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Do my bidding, PICASA!
October 18, 2012 10:46 AM   Subscribe

How can I get Picasa to organize the way I want?

I'm trying to set up a workable way for my dad to transfer photos sent to him as email attachments into Picasa. The current setup allows him to right click-save the photos to a folder (let's call it Email Pictures), and that folder is being monitored by Picasa for new photos. What is happening is that the photos are going into Picasa under a folder called Email Pictures, which is swelling to an unmanageable girth.

Photos that he transfers from his camera using "Import" from within the Picasa program are being sorted properly, from what I can tell. However, that may just be because he is creating a new dated folder each time he imports, whereas the email pictures are being added to a pre-existing folder.

I want the pictures saved into Email Pictures to be integrated into Picasa according to the date taken. Ideally, his entire Picasa library would consist of dated folders or albums (not sure which), each containing pictures taken only on that date. I also would like to avoid having him create a new folder each time he saves some photos from email. This seems like something that should be doable, but durned if I can figure it out. Can anyone help?
posted by joelhunt to Computers & Internet (5 answers total) 1 user marked this as a favorite
 
Instead of transferring via email could you just put them in the proper folder on PicasaWeb? Then when he syncs the folder should show up locally exactly as created online.
posted by COD at 11:10 AM on October 18, 2012


He doesn't use Picasa Web. I use it to back up my pictures online, but have never done any monkeying around with it. Also, that seems like the same amount of work as saving them to a common folder on his PC and then manually creating new folders for each set according to the date the photos were taken. I'm really hoping there is a way to automate this process to take as many steps as possible out of my dad's hands (no offence dad who will never ever see this website let alone this question). Maybe using the metadata?
posted by joelhunt at 11:39 AM on October 18, 2012


Ideally, his entire Picasa library would consist of dated folders or albums (not sure which), each containing pictures taken only on that date.

One of the things I really, really like about Picasa is that it does not mess with the way I have my photos organized on disk; it just watches my existing photo folders and copes.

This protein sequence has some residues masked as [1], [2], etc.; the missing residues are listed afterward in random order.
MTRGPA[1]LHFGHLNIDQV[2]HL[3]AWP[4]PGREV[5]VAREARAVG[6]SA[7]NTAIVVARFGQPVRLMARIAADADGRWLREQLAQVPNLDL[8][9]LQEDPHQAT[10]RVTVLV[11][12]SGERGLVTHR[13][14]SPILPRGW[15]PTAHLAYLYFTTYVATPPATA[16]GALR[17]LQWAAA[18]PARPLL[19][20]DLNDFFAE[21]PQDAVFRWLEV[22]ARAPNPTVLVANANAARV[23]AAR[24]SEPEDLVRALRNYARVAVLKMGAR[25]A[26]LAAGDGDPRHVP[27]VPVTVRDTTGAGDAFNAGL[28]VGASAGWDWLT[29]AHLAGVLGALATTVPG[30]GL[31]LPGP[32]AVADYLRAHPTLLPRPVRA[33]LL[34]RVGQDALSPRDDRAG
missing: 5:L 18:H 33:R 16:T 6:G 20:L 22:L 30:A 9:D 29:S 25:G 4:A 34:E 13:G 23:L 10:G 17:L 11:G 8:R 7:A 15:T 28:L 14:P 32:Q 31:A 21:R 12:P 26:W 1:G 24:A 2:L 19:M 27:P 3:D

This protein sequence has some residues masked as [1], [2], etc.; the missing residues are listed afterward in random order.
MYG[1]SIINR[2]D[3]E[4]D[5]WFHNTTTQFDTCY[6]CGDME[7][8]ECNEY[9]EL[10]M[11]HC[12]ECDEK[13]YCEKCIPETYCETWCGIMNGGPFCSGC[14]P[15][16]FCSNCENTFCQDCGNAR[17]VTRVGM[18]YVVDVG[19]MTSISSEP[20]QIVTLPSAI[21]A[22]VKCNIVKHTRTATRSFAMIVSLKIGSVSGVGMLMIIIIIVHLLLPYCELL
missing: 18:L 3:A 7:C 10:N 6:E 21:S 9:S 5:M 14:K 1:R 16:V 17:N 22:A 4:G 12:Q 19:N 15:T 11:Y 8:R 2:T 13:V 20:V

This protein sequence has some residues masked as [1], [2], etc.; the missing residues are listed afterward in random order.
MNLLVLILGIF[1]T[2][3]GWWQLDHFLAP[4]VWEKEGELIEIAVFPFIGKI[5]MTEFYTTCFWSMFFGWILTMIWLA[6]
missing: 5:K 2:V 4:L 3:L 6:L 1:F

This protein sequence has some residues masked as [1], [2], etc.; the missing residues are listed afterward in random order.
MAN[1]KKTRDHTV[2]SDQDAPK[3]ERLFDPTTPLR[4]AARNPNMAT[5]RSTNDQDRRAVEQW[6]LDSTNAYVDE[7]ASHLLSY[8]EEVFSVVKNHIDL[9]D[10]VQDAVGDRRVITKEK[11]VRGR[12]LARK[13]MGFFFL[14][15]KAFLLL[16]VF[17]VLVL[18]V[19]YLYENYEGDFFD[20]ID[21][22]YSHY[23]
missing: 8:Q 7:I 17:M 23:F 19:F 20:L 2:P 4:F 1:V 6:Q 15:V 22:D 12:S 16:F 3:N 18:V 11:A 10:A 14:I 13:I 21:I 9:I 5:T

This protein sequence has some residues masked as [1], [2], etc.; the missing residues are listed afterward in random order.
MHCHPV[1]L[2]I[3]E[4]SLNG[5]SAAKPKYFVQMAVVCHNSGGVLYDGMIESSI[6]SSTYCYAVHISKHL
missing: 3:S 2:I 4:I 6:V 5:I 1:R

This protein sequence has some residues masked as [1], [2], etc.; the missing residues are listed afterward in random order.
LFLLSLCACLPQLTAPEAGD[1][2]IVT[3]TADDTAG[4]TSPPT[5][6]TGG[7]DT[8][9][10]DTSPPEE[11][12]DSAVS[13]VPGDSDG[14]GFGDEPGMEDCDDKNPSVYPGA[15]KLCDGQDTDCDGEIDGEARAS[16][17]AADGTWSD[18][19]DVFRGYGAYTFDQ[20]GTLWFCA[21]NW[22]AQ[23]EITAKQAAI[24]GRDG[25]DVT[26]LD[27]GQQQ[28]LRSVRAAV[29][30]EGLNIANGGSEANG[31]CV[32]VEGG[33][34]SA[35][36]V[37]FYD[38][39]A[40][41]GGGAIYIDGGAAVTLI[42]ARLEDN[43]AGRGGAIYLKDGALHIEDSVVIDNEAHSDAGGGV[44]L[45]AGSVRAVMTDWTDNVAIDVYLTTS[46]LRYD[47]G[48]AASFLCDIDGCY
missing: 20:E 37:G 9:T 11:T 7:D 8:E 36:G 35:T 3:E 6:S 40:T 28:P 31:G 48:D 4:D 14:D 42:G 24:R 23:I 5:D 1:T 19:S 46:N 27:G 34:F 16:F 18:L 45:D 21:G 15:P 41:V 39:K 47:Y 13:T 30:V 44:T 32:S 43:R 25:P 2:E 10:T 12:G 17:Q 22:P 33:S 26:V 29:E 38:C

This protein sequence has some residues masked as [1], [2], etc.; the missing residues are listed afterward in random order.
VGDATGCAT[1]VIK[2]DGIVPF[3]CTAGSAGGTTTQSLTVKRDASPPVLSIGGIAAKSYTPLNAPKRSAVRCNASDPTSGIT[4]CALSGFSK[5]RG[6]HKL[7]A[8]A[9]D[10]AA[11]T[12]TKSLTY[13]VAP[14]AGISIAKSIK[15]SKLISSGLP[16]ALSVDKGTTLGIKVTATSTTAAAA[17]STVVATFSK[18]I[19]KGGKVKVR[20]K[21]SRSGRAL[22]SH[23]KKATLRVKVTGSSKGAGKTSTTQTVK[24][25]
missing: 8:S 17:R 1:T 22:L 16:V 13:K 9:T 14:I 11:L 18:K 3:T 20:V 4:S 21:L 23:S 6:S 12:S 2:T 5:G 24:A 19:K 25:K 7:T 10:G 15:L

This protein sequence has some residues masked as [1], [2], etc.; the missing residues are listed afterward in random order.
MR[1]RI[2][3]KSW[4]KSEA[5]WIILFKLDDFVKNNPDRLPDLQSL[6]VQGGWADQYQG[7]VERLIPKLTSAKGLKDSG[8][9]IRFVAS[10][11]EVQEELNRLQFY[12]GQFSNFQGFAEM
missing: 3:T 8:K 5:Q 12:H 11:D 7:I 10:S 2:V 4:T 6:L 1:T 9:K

So I'm thinking that Picasa is probably not your best option for doing automated folder structure maintenance. You might want to look into using something like AmoK Exif Sorter instead, which looks like it's designed for the exact job you want done.
posted by flabdablet at 2:27 AM on October 19, 2012


Picasa doesn't sort photos. It just indexes them in place - which is honestly why I like it, because it respects the folder structure I have set.

I use a Java program to sort photos - Dim. I have it set to watch one specific folder. My camera import software dumps images into that folder. After import, I open Dim, run it, and the photos get sorted into my desired folder settings (Pictures/YYYY/YYYY-MM-DD/). Then I open Picasa and let it index the photos.

I haven't used Amok but it looks like it hits the same buttons (free, cross-platform, etc.).

The settings in Dim need to be tweaked. By default it will rename photos - you have to turn this option off if you prefer to keep the images names as-is (I don't want anything renaming images, personally). It can be set to check for duplicates, and either ignore, overwrite, or make copies of duplicates as desired (e.g. duplicate is named "Image001-1.jpg"). It can be set to delete files after successful move (although it warns you every time when using this setting). You can also set it to move things like the video formats commonly used by cameras, just add the extension into the preferences. (It ignores any file types not included in the prefs.)

It remembers the last settings used, so will start up again on the same initial folder with the same output settings. This is again why I like it: All imports get dumped to a single source folder, whether they come from my phone, camera, or email. I open and run Dim, and they all get moved where I want them. Then I close Dim and delete anything left in the source folder, because anything not moved is clearly a duplicate.
posted by caution live frogs at 7:41 AM on October 19, 2012 [1 favorite]


PS - Dim stores the settings in an XML file, "DIMConfig.xml" - on a Mac this ends up in the home folder, no idea where it is placed in Windows - but this also means you can set it up, then copy the xml file to his computer so that your dad doesn't need to know the details on how to get it configured to his liking. All he will have to do is open and run Dim.
posted by caution live frogs at 7:45 AM on October 19, 2012


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